I spotted a post on the Classic Flyrod Forum the other day wondering who might fish The Patriot dry fly. I logged in to read through the various replies and added my own remembrance of a friend who introduced that red, white and blue attractor to the rank and file of fly fishers, the late Charlie Meck.
I met Charlie originally through his books. I can recall one particular early spring when I was fighting through the lingering effects of cabin fever, desperate for some dry fly fishing. I had been reading through “Pennsylvania Trout Streams and their Hatches” and came across the story of Clark Creek north of Harrisburg and the Great Olive Speckled Dun, Siphloplecton basale.
I tied some Catskill style dry flies to match the color of the size 12 mayfly Charlie described, and headed to Clark Creek on a Monday morning. I had the stream virtually to myself and, come afternoon, the hatch appeared and trout began to rise. I caught quite a few browns and rainbows that day, thoroughly lifting the veil of winter from my spirit. I owed Charlie Meck a debt of gratitude.
During my fly shop years, Charlie would stop in whenever his writings and travels brought him to Chambersburg. We became friends and Charlie even got me on television. He was working on his limestone stream book and was to be interviewed by the Harrisburg ABC affiliate. He set it up down along the Falling Spring and had me on camera fishing and talking about the stream as an addition to his interview. It was a lot of fun and great to watch myself on the news.
I talked with Charlie about the current state of the stream for the book, and Mike Saylor and I suggested he take a look at Beaver Creek down near Mike’s home in Hagerstown, Maryland. Beaver Creek was once a well known limestoner, written about by Charlie Fox, Joe Brooks and Lefty Kreh. Mike was a leader of the Beaver Creek Watershed Association that had been working successfully to restore the stream.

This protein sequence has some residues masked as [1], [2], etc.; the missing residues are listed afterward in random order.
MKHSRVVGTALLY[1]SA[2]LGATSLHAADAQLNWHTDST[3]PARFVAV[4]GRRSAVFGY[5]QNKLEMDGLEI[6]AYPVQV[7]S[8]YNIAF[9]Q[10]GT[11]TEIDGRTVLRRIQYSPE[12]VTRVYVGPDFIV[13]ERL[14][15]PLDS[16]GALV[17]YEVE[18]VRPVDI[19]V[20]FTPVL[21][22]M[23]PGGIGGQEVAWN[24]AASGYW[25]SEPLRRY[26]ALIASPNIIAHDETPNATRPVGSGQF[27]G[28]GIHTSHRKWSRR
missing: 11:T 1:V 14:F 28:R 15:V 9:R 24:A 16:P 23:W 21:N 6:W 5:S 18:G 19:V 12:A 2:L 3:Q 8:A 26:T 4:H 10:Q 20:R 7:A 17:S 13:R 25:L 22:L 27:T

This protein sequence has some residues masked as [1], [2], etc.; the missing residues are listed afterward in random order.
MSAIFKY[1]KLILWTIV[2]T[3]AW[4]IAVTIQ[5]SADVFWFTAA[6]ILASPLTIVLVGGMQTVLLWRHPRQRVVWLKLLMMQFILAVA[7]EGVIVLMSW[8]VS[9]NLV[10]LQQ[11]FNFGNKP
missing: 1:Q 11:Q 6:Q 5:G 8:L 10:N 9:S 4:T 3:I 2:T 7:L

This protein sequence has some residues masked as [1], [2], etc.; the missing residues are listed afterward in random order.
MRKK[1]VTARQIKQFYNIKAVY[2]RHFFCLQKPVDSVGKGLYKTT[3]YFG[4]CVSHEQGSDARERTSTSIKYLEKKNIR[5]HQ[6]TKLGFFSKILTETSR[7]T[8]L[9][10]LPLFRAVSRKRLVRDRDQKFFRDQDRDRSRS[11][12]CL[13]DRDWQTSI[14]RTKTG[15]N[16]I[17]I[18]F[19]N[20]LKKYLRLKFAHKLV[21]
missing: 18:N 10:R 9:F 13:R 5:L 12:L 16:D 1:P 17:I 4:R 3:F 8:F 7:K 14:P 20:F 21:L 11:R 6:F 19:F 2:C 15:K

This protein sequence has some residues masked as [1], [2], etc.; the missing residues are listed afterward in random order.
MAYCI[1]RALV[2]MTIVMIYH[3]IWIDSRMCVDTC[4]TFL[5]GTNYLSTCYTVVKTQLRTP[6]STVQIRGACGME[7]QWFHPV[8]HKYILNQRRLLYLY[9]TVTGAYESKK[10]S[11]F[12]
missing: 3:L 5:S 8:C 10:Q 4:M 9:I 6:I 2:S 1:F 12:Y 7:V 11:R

Charlie accompanied us to Beaver Creek for a little fishing trip and a tour, and Mike updated him on the restoration work and the players that cooperated to make it happen. Charlie recounted the stream’s recovery in “Fishing Limestone Streams” (The Lyons Press, 2005).
That summer he insisted we join him on some of the legendary private water on Pennsylvania’s Spruce Creek. The stream is known as the water of Presidents and angling sages, and Charlie hosted us at the hallowed Spruce Creek Rod & Gun Club. We had two great days of fishing for some trophy sized trout. I had the biggest laugh of the weekend when a mammoth rainbow I hooked screamed off downstream and pulled the braided loop connector right off the end of my fly line, keeping my entire leader and fly! Mike and Charlie had some fun razzing me that evening over dinner.
A highlight of the evening was sitting with Charlie as he tied some flies for the next day’s fishing, entertaining us in his quiet way with stories of his fishing travels. The same quiet, gentlemanly personality has always characterized his writing.
Reading that forum post on the Patriot brought back a lot of nice memories. I wanted to add my thoughts in tribute to my friend, and clarify the question raised as to the origins of the Patriot. The pattern and idea was indeed Charlie’s own, spawned by a scientific article he once read about the rainbow trout’s attraction to the color blue. He experimented with materials as most fly tyers do, finally settling on the Smolt Blue Krystal Flash that adorns the published pattern. It is a fish catcher!
I sat down this morning and tied half a dozen size 14 Patriots I will fish this spring in homage to a fine gentleman angler whose company I enjoyed. I’ll put a few in my boat box so I have some handy when I’m floating, and the rest in one of my dry fly boxes that never leave my vest.
It was a sad day when I learned of Charlie’s passing, one that began with a strange occurrence. I was sorting through various fishing memorabilia that morning and came across Charlie’s business card. I wondered how he was doing. A couple of hours later I got a call from Mike Saylor telling me that Charlie had died the day before. I am convinced that my finding that card that morning was his quiet way of saying goodbye.